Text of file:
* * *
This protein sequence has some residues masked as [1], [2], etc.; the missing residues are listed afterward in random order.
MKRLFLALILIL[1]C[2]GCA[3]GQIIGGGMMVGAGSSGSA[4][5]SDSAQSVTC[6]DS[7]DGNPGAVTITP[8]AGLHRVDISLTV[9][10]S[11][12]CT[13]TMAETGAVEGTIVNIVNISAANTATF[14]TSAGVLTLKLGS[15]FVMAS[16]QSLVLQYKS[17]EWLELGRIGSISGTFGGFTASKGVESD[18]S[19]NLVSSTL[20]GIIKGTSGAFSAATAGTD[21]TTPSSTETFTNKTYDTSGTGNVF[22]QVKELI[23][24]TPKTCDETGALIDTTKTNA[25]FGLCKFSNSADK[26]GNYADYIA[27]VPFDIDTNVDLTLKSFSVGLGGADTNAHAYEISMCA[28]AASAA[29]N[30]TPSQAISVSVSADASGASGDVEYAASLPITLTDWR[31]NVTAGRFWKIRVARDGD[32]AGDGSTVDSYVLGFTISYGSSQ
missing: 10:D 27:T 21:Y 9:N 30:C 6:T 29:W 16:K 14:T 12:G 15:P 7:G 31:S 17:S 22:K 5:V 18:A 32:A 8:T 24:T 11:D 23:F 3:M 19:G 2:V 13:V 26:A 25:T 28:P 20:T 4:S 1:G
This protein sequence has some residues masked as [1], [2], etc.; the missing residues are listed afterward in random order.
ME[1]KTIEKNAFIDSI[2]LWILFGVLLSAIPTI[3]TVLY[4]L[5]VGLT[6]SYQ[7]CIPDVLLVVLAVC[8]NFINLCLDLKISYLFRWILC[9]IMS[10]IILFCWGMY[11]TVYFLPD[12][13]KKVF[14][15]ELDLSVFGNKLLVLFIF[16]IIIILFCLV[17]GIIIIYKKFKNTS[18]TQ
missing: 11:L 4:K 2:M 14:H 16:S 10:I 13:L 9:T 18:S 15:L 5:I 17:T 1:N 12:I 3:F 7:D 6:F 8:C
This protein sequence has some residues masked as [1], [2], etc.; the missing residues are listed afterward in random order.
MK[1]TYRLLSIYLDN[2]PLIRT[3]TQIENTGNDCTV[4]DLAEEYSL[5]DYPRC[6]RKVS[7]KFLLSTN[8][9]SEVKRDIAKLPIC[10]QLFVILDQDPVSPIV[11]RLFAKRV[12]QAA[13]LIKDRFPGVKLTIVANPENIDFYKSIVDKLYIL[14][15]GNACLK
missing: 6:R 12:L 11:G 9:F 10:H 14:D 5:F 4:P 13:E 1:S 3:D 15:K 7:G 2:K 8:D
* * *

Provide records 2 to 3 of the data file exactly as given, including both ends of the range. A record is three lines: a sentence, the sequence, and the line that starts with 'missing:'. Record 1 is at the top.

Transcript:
This protein sequence has some residues masked as [1], [2], etc.; the missing residues are listed afterward in random order.
ME[1]KTIEKNAFIDSI[2]LWILFGVLLSAIPTI[3]TVLY[4]L[5]VGLT[6]SYQ[7]CIPDVLLVVLAVC[8]NFINLCLDLKISYLFRWILC[9]IMS[10]IILFCWGMY[11]TVYFLPD[12][13]KKVF[14][15]ELDLSVFGNKLLVLFIF[16]IIIILFCLV[17]GIIIIYKKFKNTS[18]TQ
missing: 11:L 4:K 2:M 14:H 16:S 10:I 13:L 9:T 18:S 15:L 5:I 17:T 1:N 12:I 3:F 7:D 6:F 8:C
This protein sequence has some residues masked as [1], [2], etc.; the missing residues are listed afterward in random order.
MK[1]TYRLLSIYLDN[2]PLIRT[3]TQIENTGNDCTV[4]DLAEEYSL[5]DYPRC[6]RKVS[7]KFLLSTN[8][9]SEVKRDIAKLPIC[10]QLFVILDQDPVSPIV[11]RLFAKRV[12]QAA[13]LIKDRFPGVKLTIVANPENIDFYKSIVDKLYIL[14][15]GNACLK
missing: 6:R 12:L 11:G 9:F 10:H 14:D 5:F 4:P 13:E 1:S 3:D 15:K 7:G 2:K 8:D